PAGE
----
Will An Apology Help Or Hinder Your Divorce?


When people come to realize they made a mistake, admitting the error to the person wronged can help relieve the pressing guilt that builds over time. It is also the first step in repairing broken trust and can pave the way for future productive communication; however, even apologies made under the best intentions can come back to haunt you in a divorce.

Psychotherapist and Mediator Betsy Ross recently wrote about the benefits of apologizing to help set the groundwork for constructive communication in settling mediation disputes.

According to Ross, “an apology, the genuine article, can promote dialogue, decrease emotional distance and even help to re-establish trust. At its very best, it is a healing gesture and a symbol of willingness to take responsibility for misbehavior and to own up to being human.”

In her primary example, a couple was unable to even begin discussions of value until the husband spontaneously offered “an acknowledgement of the wrong doing, a validation of the pain and suffering the misbehavior had caused (to his wife and children) and a promise to make things right.”

While a sincere apology may have solved the dilemma in that particular situation, be warned that apologies may not always work out as intended when it comes to standing in front of a judge. Divorce attorneys warn of the possible ramifications of good-intentioned apologies if they later come up in court.

Photo by: butupa
Before you decide to make an apology, weigh whether it would be beneficial enough to risk the admission being used against you in court.

According to Dadsdivorce.com, “admissions are a party’s out-of-court statements or assertive conduct, and they are non-hearsay if one party offers them against the other party. In other words, defendant husband’s statement is not hearsay if plaintiff wife offers it against him.”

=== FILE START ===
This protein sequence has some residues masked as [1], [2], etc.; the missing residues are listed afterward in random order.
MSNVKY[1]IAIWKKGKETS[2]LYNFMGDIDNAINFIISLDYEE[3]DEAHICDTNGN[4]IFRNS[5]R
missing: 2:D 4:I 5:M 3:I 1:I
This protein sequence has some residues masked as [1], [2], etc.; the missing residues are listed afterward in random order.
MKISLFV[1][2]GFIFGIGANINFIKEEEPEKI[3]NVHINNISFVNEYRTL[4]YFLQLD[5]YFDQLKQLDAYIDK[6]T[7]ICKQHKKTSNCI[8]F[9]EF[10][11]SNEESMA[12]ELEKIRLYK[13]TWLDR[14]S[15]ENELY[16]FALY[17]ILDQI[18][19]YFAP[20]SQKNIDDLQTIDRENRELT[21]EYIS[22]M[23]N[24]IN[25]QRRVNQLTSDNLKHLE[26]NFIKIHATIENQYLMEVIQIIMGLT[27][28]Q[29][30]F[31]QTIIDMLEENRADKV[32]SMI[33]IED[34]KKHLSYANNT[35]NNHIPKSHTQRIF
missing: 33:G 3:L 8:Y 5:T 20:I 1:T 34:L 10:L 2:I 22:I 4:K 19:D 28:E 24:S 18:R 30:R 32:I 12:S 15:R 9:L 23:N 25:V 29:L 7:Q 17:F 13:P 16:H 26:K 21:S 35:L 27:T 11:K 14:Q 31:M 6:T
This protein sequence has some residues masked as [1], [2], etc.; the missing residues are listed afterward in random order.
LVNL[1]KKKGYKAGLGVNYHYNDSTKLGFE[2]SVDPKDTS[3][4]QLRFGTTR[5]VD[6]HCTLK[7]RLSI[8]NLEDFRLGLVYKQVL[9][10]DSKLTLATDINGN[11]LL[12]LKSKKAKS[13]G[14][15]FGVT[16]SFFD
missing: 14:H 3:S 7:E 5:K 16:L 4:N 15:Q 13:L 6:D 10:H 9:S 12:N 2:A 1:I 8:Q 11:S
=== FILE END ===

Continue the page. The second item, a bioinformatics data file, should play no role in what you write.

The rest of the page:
It is possible for the heart-felt apology that you thought would help smooth the waters between you and your spouse to come back and bite. If your wife or her lawyer bring it up as evidence against your case in court, depending on what you said, it can weigh significantly against you.

For example, if you had an affair and the guilt built to the point where you felt the need to confess everything that happened and apologize profusely for your mistake, you may have just given her side the ammunition they need to swing issues such as custody, spousal maintenance, property division or any other disputed matter much farther into their favor.

To alleviate a guilty conscience, first seek other confidential methods, such as speaking with a psychologist in therapy or utilizing your local clergy. If that just won’t suffice and you feel an upfront apology to your spouse is necessary, careful wording can help keep you out of trouble.

Avoiding direct admission of what you did will help keep your apology from being used as evidence: Don’t say you are sorry for cheating; apologize for your lack of judgment.

However, you do run the risk of coming off as insincere, which can cause even greater problems. Ross writes that insincere apologies are frequently used as a means of manipulation, and can “wreak havoc on divorce negotiations and damage already fragile relationships.”

It all comes down to whether you believe an apology is needed, and if so, whether it will truly help or possibly hinder your case. Be sure to consult with your attorney before making any statements to your spouse that may wind up being used against you in court — that way, your lawyer can prepare for the worst and also help you phrase the apology so it has a lesser impact on the case while still emphasizing your remorse.

Situations where a truly sincere apology for a past mistake ends up hurting more than helping may be hard to conceive, but in the war zone that divorce can frequently become, care is of the utmost necessity.

Anything you do or say may be used against you — regardless of intent.

End of Content Icon

Leave a Reply